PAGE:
Former police boss Augustine Chihuri (file photo).
By Zvamaida Murwira
Former Home Affairs Minister Ignatius Chombo, secretary in the ministry Mr Melusi Matshiya and the Zimbabwe Republic Police command on Monday told Parliament that they were not aware that the police mined diamonds at Chiadzwa.
Police Commissioner-General Godwin Matanga, his three deputies, Innocent Matibiri, Levi Sibanda and Josephine Shambare said they were not aware that the police had a 20 percent stake in Gye Nyame which mined the precious stones.
They made the claims before a Parliamentary Portfolio Committee on Mines and Energy chaired by Norton legislator Mr Temba Mliswa.
The committee is investigating the mining of diamonds at Chiadzwa during Mugabe’s era.
Former ZRP Commissioner-General Dr Augustine Chihuri absconded the hearing.
The police said they were failing to locate him. In his evidence, Mr Matshiya said the police were supposed to have briefed him after they got a concession at Chiadzwa for accountability purposes to Treasury.
“There are donations that are made to the police, even like cellphones, desks,” he said.
“They will declare them to me and I will apprise Treasury about it.
“In this instance this did not take place. I am aware that the minister was not aware. If he was aware he did not create awareness to me so that I can have financial stewardship.”
Mr Matshiya said no revenue was declared to Treasury by the police. Dr Chombo said he was in the dark.
“Within the period I was minister, I was not briefed,” he said.
“I only heard about it the last time when the committee talked about it.”
Deputy Commissioner-General Matibiri said Commissioner-General Matanga, who was not in attendance, had advised him to tell the committee that he was not aware of the 20 percent stake the police held in Gye Nyame.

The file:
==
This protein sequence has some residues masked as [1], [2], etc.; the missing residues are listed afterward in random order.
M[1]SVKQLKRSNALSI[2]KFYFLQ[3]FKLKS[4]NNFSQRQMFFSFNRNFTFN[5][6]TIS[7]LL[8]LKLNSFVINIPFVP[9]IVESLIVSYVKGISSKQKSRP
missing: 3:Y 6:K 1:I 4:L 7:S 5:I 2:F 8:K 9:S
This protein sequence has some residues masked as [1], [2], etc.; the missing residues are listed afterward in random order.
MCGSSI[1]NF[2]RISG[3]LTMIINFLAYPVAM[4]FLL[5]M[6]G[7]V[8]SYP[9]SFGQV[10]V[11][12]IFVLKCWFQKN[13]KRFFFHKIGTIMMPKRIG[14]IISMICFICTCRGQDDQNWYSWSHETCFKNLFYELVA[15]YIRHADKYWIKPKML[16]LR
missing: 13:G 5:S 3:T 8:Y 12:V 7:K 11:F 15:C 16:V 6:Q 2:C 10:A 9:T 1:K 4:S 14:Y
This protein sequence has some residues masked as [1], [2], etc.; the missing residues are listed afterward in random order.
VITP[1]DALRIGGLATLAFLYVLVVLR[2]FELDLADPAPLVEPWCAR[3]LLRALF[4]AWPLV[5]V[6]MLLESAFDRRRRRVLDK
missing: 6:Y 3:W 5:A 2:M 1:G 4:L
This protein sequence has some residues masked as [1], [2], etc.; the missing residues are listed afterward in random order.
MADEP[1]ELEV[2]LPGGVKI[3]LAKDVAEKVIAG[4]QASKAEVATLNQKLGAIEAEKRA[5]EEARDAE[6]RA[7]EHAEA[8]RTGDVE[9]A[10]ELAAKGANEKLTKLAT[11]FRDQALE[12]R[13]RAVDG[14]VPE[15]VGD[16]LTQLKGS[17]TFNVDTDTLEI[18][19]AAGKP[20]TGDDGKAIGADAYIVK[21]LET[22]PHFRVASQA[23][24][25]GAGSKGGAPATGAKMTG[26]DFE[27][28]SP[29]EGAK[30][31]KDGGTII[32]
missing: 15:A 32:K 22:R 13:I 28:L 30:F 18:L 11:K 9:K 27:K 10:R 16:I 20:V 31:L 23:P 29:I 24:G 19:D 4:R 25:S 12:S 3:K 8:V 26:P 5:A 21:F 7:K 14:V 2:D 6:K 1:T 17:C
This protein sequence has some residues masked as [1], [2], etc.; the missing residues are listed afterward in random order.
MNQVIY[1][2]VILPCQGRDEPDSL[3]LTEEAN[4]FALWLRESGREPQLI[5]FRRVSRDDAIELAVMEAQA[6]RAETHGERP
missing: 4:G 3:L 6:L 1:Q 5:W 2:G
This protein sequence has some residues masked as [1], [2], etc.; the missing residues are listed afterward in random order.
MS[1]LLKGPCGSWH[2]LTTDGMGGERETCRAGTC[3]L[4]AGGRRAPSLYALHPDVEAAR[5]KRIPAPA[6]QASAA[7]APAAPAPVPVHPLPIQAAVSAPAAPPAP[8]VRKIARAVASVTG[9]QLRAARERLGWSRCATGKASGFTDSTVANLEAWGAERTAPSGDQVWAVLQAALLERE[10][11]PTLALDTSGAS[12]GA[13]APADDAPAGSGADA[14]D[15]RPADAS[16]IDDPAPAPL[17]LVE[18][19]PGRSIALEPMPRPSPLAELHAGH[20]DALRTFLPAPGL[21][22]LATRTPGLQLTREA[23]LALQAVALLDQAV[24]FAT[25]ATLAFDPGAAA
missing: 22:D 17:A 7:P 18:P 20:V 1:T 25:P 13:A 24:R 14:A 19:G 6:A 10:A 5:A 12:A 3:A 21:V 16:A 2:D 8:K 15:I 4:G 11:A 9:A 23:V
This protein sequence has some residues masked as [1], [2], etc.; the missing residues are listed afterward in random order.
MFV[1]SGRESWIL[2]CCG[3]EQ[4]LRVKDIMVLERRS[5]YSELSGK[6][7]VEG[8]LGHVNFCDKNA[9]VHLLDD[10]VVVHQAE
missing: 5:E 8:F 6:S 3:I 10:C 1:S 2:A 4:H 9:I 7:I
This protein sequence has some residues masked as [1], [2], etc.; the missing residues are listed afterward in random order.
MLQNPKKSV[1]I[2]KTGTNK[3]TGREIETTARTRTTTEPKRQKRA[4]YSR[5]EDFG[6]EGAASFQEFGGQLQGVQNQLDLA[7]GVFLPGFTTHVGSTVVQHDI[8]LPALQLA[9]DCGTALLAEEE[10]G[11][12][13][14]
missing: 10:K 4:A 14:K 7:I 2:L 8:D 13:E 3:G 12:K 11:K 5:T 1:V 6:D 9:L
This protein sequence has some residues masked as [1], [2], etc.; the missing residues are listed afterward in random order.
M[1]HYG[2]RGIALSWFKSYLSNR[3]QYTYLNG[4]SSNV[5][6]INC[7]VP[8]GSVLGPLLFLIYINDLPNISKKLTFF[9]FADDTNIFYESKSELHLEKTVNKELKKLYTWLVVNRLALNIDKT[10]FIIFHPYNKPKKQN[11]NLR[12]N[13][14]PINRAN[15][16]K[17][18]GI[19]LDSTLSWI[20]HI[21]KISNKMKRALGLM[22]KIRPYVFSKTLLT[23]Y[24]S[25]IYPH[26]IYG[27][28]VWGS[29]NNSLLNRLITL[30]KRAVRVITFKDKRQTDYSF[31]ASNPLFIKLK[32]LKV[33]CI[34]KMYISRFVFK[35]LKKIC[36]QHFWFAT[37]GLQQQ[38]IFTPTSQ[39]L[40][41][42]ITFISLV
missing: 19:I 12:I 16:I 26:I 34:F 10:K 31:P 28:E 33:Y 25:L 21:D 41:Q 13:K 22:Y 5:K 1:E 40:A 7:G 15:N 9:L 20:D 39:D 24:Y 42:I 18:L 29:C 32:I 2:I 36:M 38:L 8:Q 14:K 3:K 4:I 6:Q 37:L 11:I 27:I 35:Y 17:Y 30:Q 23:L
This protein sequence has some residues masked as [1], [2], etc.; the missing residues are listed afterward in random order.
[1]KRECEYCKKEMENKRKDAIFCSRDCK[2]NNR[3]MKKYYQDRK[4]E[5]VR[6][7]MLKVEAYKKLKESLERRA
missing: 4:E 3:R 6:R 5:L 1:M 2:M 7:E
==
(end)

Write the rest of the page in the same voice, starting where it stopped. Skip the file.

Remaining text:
“I am putting on two hats, I am representing the Commissioner-General and myself,” he said.
“I know absolutely nothing about this company. I have with me here my colleagues DCG Shambare, Sibanda and all of us do not know anything about it.
“Possibly there is nothing amiss about it. Maybe there was nothing coming to the police to warrant us knowing about it. Maybe the former Commissioner-General felt that our plates were full to assign us and chose other people from the 50 000 men and women in the police service.”
DCG Matibiri said he was not aware of the deployment of police details to safeguard diamonds after Government decided to consolidate mining firms operating at Chiadzwa.
This was after Mr Mliswa had said companies mining diamonds complained that the police were brutal and they lost gems in stock when the law enforcement agencies moved in.
Retired police commissioner Mekia Tanyanyiwa said he was responsible for the deployment of the police and had briefed DCG Matibiri as his immediate boss upon being instructed by former Comm-Gen Chihuri.
DCG Matibiri eventually admitted that he had been briefed by Comm Tanyanyiwa, but said it was odd for him to be apprised by his subordinate as he expected Comm-Gen Chihuri to tell him.
Comm Tanyanyiwa said Commissioner Grace Ndebele and himself appointed verbally to sit in Gye Nyame.
Earlier on, one of Gye Nyame directors, Mr Itai Munyeza, said he was forced to surrender keys to the vaults containing diamonds by armed police.
Mr Munyeza said he did not know what became of the stockpiled diamonds.
Other former Cabinet ministers who attended the hearing were Mr Walter Chidhakwa, Didymus Mutasa and Dr Sydney Sekeramayi.
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